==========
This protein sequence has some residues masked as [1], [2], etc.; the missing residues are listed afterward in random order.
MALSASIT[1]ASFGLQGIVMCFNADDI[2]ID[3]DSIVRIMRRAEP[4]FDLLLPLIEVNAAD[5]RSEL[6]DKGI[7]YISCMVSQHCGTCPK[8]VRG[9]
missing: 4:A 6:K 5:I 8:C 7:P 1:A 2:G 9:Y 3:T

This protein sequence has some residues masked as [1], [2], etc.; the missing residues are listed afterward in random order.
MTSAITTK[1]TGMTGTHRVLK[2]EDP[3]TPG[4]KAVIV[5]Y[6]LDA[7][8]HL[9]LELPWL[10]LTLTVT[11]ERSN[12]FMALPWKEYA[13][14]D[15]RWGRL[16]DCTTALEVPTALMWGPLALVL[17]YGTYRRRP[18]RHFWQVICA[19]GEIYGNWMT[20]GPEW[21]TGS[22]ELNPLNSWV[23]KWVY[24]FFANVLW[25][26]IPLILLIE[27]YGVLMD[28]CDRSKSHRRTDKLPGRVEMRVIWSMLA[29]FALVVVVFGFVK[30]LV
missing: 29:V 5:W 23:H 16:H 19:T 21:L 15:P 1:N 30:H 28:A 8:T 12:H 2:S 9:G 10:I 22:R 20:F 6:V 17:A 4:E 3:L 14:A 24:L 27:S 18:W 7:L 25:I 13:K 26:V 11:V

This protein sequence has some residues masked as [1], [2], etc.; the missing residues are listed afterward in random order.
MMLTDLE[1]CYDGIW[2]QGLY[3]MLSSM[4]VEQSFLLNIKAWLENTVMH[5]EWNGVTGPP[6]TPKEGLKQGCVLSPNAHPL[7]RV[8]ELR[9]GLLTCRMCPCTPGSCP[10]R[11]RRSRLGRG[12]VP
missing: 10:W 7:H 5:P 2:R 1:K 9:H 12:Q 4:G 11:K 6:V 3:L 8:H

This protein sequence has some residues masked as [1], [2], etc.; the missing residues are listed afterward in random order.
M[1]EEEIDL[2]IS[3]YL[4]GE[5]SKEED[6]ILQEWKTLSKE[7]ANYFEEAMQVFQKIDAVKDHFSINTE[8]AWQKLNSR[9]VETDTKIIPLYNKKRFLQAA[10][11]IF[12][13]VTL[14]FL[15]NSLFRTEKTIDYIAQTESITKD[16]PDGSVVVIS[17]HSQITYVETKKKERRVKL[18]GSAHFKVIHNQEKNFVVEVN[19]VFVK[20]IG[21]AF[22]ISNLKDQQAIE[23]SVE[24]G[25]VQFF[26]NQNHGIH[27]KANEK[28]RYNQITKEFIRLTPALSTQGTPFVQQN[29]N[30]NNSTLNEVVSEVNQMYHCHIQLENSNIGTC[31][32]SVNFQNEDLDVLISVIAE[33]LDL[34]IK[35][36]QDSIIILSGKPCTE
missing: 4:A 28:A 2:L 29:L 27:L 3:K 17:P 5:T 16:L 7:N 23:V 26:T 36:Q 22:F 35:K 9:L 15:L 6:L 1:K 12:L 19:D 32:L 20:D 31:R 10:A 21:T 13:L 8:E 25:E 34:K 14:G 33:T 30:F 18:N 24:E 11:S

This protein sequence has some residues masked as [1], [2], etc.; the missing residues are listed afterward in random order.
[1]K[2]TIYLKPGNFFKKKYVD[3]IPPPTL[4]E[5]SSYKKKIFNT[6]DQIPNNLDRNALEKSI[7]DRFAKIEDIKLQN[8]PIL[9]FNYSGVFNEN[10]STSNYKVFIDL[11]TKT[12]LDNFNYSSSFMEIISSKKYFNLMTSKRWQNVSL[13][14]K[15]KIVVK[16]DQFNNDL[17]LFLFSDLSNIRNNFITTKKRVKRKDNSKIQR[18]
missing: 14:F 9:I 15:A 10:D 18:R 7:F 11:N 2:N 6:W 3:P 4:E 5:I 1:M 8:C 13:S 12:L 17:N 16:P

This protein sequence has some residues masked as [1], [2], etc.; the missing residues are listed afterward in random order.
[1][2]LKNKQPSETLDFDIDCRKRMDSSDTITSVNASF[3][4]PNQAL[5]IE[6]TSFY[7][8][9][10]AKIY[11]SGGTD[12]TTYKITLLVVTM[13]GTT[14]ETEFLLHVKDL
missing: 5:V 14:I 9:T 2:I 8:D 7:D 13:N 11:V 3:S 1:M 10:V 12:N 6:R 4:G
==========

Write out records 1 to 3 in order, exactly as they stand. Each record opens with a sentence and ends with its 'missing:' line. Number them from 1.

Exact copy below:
This protein sequence has some residues masked as [1], [2], etc.; the missing residues are listed afterward in random order.
MALSASIT[1]ASFGLQGIVMCFNADDI[2]ID[3]DSIVRIMRRAEP[4]FDLLLPLIEVNAAD[5]RSEL[6]DKGI[7]YISCMVSQHCGTCPK[8]VRG[9]
missing: 4:A 6:K 5:I 8:C 7:P 1:A 2:G 9:Y 3:T

This protein sequence has some residues masked as [1], [2], etc.; the missing residues are listed afterward in random order.
MTSAITTK[1]TGMTGTHRVLK[2]EDP[3]TPG[4]KAVIV[5]Y[6]LDA[7][8]HL[9]LELPWL[10]LTLTVT[11]ERSN[12]FMALPWKEYA[13][14]D[15]RWGRL[16]DCTTALEVPTALMWGPLALVL[17]YGTYRRRP[18]RHFWQVICA[19]GEIYGNWMT[20]GPEW[21]TGS[22]ELNPLNSWV[23]KWVY[24]FFANVLW[25][26]IPLILLIE[27]YGVLMD[28]CDRSKSHRRTDKLPGRVEMRVIWSMLA[29]FALVVVVFGFVK[30]LV
missing: 29:V 5:W 23:H 16:H 19:T 21:L 15:P 1:N 30:H 28:A 8:T 12:H 2:S 9:G 10:I 22:R 20:F 6:V 17:A 4:E 3:L 14:A 24:L 27:S 18:W 7:L 25:I 13:K 26:V 11:V

This protein sequence has some residues masked as [1], [2], etc.; the missing residues are listed afterward in random order.
MMLTDLE[1]CYDGIW[2]QGLY[3]MLSSM[4]VEQSFLLNIKAWLENTVMH[5]EWNGVTGPP[6]TPKEGLKQGCVLSPNAHPL[7]RV[8]ELR[9]GLLTCRMCPCTPGSCP[10]R[11]RRSRLGRG[12]VP
missing: 10:W 7:H 5:P 2:R 1:K 9:H 12:Q 4:G 11:K 6:V 3:L 8:H